National Concussion Strategy needed to change culture in Irish sport – Richmond

-   Senator Neale Richmond

Ireland needs a National Concussion Strategy to ingrain the culture of ‘if in doubt sit them out’ in Irish sports, a Fine Gael Senator has said.

Senator and General Election candidate for Dublin Rathdown, Neale Richmond, said:

“We have seen Irish sporting organisations including the GAA and the IRFU make great strides in tackling the problem of concussion in sports recently but now is the time to introduce a national strategy to face the issue head-on.

“Coaches and players need to be aware of the dangers of playing with a suspected concussion and the appropriate actions to take if there is an incident or if a player presents with some of the symptoms such as dizziness or nausea.

“Greater awareness about the issue of second impact concussion – where a second trauma occurs before there is time to recover from the first – is also crucial.

“This is especially important for our new generation of athletes. Children should be as aware of the dangers of concussion as they are of the perils of crossing the street without looking both ways.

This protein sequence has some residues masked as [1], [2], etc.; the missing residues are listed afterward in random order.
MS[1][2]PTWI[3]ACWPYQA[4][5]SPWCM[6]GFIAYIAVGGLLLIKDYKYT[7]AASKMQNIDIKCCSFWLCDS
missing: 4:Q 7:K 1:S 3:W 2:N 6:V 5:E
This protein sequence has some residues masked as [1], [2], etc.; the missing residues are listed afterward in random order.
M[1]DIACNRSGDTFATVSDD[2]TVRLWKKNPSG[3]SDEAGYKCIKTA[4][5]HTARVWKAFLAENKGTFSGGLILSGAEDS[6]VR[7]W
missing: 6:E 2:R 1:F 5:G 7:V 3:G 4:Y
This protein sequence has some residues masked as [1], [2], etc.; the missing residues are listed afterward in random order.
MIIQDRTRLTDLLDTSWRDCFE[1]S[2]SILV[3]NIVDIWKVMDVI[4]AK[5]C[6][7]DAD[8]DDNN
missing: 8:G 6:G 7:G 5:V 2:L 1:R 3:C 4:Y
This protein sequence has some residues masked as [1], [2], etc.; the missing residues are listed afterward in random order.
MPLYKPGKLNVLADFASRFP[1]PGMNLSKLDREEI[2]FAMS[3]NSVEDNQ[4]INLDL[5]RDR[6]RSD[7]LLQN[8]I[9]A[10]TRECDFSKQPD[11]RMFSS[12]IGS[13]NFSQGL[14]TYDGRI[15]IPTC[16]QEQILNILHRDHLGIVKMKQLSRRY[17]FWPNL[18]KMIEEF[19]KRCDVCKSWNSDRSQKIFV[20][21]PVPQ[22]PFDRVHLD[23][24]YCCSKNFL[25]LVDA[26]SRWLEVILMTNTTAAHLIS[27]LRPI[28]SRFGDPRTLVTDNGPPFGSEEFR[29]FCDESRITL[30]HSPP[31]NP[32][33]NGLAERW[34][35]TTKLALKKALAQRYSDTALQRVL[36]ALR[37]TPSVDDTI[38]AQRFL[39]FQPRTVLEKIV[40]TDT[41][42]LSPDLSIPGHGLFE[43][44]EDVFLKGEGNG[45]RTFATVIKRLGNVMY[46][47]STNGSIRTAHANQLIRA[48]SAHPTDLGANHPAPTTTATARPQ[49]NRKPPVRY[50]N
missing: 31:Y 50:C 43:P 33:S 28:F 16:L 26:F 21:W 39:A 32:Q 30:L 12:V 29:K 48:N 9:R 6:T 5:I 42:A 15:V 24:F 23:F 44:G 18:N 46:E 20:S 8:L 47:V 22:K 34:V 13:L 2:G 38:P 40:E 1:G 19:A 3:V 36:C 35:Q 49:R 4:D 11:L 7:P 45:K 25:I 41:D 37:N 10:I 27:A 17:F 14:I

“Education is key here and a national strategy would allow for a cohesive approach to ensure that children are taught in school about how to spot a concussion and, importantly, taught that it is absolutely OK to sit out a game if they need to.

“This should be key for all sports and not just contact sports or those who have made high profile strides. The short- and long-term impacts of concussion range from the unpleasant to the deadly; they can happen in any sport at any level. Having been carried off the pitch, concussed, three times in three very low level rugby matches, I can vouch for the need for widespread understanding.

“While a national strategy needs a coordinated response across government, including from the Department of Education and the Department of Health, the Department of Sport should take the lead on developing a new strategy. It makes sense as the department is best placed to work closely with sporting bodies across the country and ensure that the final strategy is workable and responsive to the situation on the ground.

“Ireland is a sporting nation – we will see how true this is again this weekend when Ireland take on Italy in the Aviva and the two All Ireland Football semi-finals take place in Croke Park.

“The value our sports clubs play in our communities should never be taken for granted. A National Concussion Strategy is a way to protect our players and support our clubs,” he concluded.

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